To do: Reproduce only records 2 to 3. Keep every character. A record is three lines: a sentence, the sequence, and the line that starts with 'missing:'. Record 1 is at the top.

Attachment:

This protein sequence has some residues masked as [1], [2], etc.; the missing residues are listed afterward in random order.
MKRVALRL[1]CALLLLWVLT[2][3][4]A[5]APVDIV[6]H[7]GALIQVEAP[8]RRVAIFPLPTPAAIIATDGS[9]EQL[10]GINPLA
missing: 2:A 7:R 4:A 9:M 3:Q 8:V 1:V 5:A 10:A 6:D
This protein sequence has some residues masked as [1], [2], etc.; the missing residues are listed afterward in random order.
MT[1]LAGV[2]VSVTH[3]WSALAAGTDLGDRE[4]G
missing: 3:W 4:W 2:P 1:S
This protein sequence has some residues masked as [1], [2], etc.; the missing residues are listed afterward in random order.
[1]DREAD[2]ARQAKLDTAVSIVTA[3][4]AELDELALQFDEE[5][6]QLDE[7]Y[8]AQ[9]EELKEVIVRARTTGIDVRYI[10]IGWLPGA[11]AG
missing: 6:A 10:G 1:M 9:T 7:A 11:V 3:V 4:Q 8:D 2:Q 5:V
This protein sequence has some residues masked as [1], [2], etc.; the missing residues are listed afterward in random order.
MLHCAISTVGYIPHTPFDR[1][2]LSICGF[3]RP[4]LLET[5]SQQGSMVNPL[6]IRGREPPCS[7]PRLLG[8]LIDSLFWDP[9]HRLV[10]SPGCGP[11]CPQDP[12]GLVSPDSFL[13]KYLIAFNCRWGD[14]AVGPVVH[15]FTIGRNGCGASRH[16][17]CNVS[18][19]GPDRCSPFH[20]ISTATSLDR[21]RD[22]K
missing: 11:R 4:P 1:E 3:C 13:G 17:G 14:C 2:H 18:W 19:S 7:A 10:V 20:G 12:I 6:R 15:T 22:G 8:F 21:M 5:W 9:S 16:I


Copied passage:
This protein sequence has some residues masked as [1], [2], etc.; the missing residues are listed afterward in random order.
MT[1]LAGV[2]VSVTH[3]WSALAAGTDLGDRE[4]G
missing: 3:W 4:W 2:P 1:S
This protein sequence has some residues masked as [1], [2], etc.; the missing residues are listed afterward in random order.
[1]DREAD[2]ARQAKLDTAVSIVTA[3][4]AELDELALQFDEE[5][6]QLDE[7]Y[8]AQ[9]EELKEVIVRARTTGIDVRYI[10]IGWLPGA[11]AG
missing: 6:A 10:G 1:M 9:T 7:A 11:V 3:V 4:Q 8:D 2:Q 5:V